Senior Suffrage

Rock the Vote on Nov. 8

By Rebecca Jackson, Online Features Editor

With the presidential election day upon us in less than seven days, the hallways of CHS are buzzing with excitement and nervousness about the two major candidates, Hillary Clinton and Donald Trump. However, how many of these seemingly politically engaged students will actually go out and vote?

According to the 2012 United States Census Bureau, 18-24 year-olds have consistently held the lowest voting rates out of all voting-age populations. This age group has a 45 percent voting rate compared to the 72 percent voting rate of citizens aged 65 and older. Younger people tend to be more politically involved and vocal, yet disappear when it’s time to hit the polls.

CHS seniors who are eligible must fulfill their civic duty to this country and vote on Nov. 8, for whichever candidate they believe will make positive change for the country in the years to come. Here are five reasons why the upcoming presidential election directly affects CHS seniors, and why everyone eligible to vote should.

  1. Last Year of High School

Politicians agree on very little, but education is one topic that everyone recognizes as important. However, politicians’ methods of improving education may be vastly different. One current discussion in the education sector is whether Common Core, a standardized set of academic standards that have been implemented across the U.S., should be enforced in all 50 states. Candidates take positions on Common Core based on whether they believe educational requirements should be the same across the nation. Many CHS students do not agree with Common Core because it changes class curriculum too often. By voting in this presidential election, students have the opportunity to help elect a candidate that will change or end Common Core.

  1. Beginning and Paying for Higher Education

CHS seniors are in the midst of the college application and acceptance process. CHS has been ranked as  a Blue Ribbon school due to its students’ top grades and stellar achievements. Every year highly ranked colleges accept CHS students, and every year there are people who are unable to go to their “dream school” because of the high price. College tuition and student debt have increased exponentially over the years, and Senator Bernie Sanders was one of the first to take a strong stand against this. Hillary Clinton has followed in his footsteps by arguing that a debt-free college education should be available to anyone and everyone. Her plan includes offering free tuition for all community colleges and increasing taxation and state funding so that financially needy families can send their children to school without being in severe debt. Donald Trump has not taken a clear stance on this issue, although he has said that universities should not be profiting based on putting students into debt. This is an issue that impacts not only CHS seniors, but all CHS students. So all eligible CHS students, go out and vote for the ability to get a higher education no matter who you are.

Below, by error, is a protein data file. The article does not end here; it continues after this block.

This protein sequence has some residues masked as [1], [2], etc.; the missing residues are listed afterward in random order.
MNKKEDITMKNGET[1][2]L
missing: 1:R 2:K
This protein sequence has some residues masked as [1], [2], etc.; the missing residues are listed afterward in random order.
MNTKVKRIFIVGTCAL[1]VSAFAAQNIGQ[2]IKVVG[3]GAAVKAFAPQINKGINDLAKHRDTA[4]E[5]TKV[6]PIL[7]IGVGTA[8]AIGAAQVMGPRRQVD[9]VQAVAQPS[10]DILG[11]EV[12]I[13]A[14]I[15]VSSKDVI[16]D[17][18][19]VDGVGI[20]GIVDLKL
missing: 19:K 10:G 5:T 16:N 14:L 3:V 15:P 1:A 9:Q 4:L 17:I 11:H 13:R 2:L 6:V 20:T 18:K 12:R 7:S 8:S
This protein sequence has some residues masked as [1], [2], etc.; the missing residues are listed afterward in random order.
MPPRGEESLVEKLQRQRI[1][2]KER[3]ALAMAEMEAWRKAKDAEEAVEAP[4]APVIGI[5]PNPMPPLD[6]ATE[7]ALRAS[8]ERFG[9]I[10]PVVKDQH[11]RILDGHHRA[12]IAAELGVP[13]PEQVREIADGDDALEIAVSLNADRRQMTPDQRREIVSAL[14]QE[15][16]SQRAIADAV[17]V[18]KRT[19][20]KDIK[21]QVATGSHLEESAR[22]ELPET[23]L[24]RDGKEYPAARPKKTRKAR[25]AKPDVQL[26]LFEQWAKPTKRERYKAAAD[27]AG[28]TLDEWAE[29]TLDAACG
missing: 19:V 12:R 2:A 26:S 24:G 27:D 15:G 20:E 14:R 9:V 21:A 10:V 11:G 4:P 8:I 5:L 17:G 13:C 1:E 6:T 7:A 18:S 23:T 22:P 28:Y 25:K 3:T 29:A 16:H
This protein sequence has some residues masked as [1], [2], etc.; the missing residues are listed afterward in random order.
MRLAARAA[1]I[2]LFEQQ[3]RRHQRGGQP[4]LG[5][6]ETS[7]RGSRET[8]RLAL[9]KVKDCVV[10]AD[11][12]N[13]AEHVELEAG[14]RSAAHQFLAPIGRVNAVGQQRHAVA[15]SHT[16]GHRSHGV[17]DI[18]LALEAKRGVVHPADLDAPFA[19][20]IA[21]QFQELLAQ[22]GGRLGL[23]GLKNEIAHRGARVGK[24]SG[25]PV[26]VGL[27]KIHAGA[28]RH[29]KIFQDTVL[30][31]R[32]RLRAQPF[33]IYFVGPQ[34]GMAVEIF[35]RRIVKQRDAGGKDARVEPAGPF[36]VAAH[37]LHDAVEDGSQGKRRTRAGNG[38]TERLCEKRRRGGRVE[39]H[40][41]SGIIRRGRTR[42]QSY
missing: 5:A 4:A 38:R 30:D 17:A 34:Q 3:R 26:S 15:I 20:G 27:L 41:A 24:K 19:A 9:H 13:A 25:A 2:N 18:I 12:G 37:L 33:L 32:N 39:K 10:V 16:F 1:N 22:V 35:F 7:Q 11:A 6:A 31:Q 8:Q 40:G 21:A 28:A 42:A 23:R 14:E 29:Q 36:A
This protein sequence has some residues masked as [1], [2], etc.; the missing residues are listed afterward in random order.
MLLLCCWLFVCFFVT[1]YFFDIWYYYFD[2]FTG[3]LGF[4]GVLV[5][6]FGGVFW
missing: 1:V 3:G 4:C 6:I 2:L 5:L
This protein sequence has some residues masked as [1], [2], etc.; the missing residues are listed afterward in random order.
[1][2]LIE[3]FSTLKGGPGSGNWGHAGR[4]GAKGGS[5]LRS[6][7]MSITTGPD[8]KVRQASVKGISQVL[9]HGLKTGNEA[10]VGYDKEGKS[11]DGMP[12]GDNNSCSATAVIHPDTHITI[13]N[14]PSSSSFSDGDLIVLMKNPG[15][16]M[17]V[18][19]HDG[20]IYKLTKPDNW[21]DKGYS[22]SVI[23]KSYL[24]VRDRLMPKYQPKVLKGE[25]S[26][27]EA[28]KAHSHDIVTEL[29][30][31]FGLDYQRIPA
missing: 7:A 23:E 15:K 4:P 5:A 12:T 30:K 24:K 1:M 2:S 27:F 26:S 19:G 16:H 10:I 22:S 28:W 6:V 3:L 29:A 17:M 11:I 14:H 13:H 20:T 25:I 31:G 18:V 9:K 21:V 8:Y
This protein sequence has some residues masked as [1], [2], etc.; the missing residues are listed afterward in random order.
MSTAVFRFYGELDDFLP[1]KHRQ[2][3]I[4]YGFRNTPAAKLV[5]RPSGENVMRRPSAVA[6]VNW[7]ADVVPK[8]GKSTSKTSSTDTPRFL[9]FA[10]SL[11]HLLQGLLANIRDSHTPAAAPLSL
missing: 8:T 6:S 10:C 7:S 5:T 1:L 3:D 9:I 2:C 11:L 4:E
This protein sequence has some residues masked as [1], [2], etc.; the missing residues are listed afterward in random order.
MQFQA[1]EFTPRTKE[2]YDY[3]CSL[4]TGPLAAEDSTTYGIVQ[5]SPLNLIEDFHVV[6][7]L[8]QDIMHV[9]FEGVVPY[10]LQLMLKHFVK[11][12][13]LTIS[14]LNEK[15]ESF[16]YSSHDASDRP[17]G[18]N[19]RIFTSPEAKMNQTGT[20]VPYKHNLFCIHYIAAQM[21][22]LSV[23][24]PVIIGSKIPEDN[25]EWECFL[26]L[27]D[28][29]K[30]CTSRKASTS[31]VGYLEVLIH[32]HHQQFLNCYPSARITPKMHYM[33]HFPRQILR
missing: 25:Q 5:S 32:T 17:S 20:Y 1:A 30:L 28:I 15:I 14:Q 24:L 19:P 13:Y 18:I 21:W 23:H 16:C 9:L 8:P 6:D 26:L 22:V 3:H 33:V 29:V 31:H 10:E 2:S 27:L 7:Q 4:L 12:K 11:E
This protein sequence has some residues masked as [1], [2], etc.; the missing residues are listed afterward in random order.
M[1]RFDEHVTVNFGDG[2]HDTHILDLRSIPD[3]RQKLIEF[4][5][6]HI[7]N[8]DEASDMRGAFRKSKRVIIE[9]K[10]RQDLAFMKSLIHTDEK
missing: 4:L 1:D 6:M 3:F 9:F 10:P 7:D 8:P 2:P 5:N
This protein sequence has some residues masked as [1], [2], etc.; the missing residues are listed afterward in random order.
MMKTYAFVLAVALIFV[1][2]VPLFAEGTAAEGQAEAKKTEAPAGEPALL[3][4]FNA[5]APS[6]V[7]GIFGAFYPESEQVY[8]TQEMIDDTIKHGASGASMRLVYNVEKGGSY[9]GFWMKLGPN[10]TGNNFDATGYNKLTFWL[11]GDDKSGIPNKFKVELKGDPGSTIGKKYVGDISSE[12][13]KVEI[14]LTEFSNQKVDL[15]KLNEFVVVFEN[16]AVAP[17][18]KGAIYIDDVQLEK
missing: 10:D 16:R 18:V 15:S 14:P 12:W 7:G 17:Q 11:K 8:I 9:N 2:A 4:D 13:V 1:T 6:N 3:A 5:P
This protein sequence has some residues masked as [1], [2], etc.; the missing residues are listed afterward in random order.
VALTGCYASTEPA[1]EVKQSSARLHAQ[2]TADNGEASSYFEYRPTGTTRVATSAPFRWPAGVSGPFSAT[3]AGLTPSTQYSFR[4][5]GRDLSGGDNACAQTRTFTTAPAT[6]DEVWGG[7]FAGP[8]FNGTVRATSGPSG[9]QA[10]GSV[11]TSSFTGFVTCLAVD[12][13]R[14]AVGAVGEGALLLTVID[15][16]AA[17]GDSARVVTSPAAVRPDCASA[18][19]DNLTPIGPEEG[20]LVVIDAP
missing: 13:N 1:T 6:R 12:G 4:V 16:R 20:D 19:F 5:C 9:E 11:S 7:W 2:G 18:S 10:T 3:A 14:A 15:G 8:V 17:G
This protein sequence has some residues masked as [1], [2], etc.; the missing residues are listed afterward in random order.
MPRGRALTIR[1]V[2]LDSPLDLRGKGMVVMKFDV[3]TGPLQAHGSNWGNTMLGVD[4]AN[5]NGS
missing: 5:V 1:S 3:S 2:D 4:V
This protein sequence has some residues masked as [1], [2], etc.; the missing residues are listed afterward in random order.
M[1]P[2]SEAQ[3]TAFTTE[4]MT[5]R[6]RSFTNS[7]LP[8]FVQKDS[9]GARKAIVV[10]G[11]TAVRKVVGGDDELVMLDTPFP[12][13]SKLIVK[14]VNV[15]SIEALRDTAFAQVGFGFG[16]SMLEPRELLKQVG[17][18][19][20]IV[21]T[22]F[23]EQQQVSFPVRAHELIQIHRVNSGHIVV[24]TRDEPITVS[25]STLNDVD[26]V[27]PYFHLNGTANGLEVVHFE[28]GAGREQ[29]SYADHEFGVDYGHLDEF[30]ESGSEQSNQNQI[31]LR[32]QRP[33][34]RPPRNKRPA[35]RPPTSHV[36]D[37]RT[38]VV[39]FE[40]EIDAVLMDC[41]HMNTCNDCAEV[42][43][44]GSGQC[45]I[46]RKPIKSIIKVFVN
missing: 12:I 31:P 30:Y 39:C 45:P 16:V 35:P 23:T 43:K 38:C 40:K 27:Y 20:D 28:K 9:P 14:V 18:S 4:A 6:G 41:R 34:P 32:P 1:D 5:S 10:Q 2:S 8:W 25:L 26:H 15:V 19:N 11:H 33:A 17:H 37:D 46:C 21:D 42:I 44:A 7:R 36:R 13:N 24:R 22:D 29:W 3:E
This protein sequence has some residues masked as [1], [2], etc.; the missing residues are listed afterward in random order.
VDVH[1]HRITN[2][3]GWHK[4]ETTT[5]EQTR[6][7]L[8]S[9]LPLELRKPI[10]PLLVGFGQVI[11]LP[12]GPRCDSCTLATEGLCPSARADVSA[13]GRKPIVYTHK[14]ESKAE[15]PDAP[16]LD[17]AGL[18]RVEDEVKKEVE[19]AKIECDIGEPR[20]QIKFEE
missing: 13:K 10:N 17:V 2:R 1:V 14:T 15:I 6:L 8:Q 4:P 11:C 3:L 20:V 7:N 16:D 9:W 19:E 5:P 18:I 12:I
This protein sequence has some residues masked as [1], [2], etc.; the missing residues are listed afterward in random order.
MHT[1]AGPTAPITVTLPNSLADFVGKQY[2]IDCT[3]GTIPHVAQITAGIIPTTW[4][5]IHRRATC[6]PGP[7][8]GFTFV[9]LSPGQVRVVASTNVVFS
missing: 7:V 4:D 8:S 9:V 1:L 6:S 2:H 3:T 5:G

1. Collegiate Social Justice Issues

According to the National Sexual Violence Resource Center, one in every five women and one in every 16 men will be  sexually assaulted while in college. Yet, more than 90 percent of these sexual assault victims do not report the assault. Rape culture is just one of the many social justice issues that increase dramatically on college campuses.

When CHS seniors attend their first day of college next fall, they should not have to worry about sexual assault, discrimination, or dangerous opposition to matters such as abortion. Unfortunately these issues are extremely prevalent in today’s society. Hillary Clinton and Donald Trump both condemn sexual assault and discrimination, however they disagree on the issue of abortions: Hillary Clinton supports a woman’s right to choose, whereas Donald Trump is pro-life and does not agree with the funding of Planned Parenthood.

  1. Entering the Workforce

Fresh out of college, CHS alumni must start looking for jobs in their preferred field. Finding a reasonably well-paying job may take time due to the competitiveness of the job market and the shrinking of the workforce. Donald Trump and Hillary Clinton both say that they will fight to create tens of millions of domestic jobs and spur the economy. How they accomplish this ambitious goal and whether it will be successful, will have to be seen in the following years when one of them is in the Oval Office. CHS students follow a long tradition of going to good universities and then getting good jobs. However, no matter how intelligent and poised a student might be, if the economy is not strong then their career will suffer.

  1. Becoming Taxpayers

Once CHS students establish careers, they will be faced with the adult task of paying taxes. The future president has the ability to change the tax code, and either raise or lower one’s tax rate. Donald Trump supports tax cuts for the wealthy, as he believes that it is a disincentive for hard work and motivation. Hillary Clinton wishes to reduce taxes for the middle class; she believes that the wealthy pay too little and the middle class pays too much. Depending on which candidate wins this year’s election, CHS alum could be gaining or losing money in their paychecks.

In the next four, or if re-elected eight, years under the presidency of either Hillary Clinton or Donald Trump, CHS seniors will be creating a life for themselves, and will be going to college, getting and changing jobs, and paying taxes. Our next president’s  policies will shape the ability of CHS students to achieve these goals. Think about that at the ballot box, Bulldogs.